Cloud backup is one of those terms businesses and individuals blithely use to describe a number of services that aren’t in fact cloud backup at all!
It’s easy to see where the confusion arises. Take Google’s G Suite, for example – or indeed Microsoft 365, Dropbox, Box, or any number of similar solutions. They’re in the cloud and they look after your data – therefore they’re cloud data backup, right?
cloud storage, not cloud backup.
So, in attempting to answer the question as to whether cloud backup can be hacked, or if it is immune to ransomware, we first have to establish what cloud backup actually is.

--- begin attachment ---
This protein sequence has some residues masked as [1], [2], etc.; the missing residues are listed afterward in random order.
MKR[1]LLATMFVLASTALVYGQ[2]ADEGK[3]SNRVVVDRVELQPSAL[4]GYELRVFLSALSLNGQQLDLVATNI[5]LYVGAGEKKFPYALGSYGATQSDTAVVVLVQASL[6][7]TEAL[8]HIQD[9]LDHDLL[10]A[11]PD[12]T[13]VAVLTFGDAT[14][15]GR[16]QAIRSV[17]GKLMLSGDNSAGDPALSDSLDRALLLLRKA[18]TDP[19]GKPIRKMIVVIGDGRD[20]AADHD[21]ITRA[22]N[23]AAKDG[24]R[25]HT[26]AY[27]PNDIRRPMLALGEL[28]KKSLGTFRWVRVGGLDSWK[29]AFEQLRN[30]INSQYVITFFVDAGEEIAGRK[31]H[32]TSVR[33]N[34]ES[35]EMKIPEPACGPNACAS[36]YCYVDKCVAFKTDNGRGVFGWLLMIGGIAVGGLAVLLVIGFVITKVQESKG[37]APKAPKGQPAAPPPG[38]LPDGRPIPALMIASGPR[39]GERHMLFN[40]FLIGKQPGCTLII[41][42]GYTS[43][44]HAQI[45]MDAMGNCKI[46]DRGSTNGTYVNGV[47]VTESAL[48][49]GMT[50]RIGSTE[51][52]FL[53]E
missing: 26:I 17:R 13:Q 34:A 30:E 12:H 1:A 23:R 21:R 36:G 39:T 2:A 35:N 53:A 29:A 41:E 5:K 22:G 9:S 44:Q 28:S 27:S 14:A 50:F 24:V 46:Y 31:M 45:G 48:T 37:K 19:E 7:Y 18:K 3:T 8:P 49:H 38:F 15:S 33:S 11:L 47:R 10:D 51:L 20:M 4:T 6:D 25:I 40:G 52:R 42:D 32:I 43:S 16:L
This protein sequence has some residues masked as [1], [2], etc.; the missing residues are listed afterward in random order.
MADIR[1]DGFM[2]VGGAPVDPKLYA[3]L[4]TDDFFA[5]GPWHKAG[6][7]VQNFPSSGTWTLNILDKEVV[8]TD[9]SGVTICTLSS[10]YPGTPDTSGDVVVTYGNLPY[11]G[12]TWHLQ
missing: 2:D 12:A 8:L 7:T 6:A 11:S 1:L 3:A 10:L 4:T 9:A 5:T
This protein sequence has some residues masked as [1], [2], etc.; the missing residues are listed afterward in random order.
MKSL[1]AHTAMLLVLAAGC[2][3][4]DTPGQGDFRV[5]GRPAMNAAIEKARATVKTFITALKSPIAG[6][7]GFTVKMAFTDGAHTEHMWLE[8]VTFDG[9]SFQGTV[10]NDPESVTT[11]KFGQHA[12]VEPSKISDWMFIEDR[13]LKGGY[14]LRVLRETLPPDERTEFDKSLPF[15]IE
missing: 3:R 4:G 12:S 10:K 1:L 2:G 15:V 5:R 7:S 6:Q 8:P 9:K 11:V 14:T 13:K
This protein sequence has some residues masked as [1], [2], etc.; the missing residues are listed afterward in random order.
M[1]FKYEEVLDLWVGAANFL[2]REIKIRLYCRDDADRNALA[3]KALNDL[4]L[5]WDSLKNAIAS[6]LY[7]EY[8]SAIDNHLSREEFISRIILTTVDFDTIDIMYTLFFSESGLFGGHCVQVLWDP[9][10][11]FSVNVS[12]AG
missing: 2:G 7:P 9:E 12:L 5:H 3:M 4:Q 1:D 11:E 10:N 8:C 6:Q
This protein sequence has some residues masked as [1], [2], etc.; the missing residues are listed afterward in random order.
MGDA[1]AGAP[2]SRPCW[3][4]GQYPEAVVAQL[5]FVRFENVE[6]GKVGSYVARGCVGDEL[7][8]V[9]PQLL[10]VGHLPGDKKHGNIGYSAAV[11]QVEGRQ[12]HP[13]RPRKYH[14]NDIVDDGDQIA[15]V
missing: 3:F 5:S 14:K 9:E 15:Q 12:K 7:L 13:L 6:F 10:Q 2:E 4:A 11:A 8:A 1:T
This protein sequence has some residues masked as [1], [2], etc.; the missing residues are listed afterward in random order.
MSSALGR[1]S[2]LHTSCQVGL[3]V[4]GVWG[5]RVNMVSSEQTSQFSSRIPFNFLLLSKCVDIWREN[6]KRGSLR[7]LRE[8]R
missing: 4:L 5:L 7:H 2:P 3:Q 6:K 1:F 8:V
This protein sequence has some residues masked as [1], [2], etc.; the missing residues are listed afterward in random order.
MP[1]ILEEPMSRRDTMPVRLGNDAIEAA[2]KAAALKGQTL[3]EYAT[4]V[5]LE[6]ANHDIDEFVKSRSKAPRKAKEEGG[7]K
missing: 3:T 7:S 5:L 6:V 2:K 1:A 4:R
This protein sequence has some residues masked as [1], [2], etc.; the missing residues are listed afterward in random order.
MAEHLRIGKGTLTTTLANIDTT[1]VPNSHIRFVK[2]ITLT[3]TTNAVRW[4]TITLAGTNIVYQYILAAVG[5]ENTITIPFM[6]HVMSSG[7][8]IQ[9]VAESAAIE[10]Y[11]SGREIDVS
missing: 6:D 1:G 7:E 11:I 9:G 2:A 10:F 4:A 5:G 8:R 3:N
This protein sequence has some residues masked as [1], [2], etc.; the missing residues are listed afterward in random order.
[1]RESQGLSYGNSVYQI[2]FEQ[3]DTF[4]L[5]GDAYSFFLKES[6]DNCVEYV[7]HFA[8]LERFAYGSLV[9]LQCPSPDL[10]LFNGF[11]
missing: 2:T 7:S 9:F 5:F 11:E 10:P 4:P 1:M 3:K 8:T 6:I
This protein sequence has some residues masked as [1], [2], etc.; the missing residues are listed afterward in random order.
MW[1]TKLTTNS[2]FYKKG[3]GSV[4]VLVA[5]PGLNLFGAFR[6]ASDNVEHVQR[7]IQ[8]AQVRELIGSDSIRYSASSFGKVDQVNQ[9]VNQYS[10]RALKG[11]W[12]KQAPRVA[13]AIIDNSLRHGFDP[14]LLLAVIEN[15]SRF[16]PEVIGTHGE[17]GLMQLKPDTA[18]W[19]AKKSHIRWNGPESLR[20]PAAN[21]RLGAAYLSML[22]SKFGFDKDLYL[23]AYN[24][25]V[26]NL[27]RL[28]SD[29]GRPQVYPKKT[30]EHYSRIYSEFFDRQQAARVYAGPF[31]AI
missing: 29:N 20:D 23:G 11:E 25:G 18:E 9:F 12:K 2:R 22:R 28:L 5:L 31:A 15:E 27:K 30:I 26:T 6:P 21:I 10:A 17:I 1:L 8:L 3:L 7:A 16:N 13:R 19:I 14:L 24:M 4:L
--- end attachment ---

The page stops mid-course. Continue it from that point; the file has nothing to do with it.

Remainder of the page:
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About the author
Rob Stevenson is Director at BackupVault
Cloud backup: the good, the bad and the illegal
By its very nature, ‘backup’ means data must be retrospectively accessible for far longer than a mere few days.
Sixty days is the generally accepted bare minimum, but GDPR requirements and compliance regimes in highly regulated industries like finance can push this to several years or more.
This is where cloud backup, as a concept, really comes into its own. It stores huge volumes of backed-up data in a powerful data centre elsewhere (aka the cloud). If disaster befalls the office, it doesn’t take the backed-up data with it, b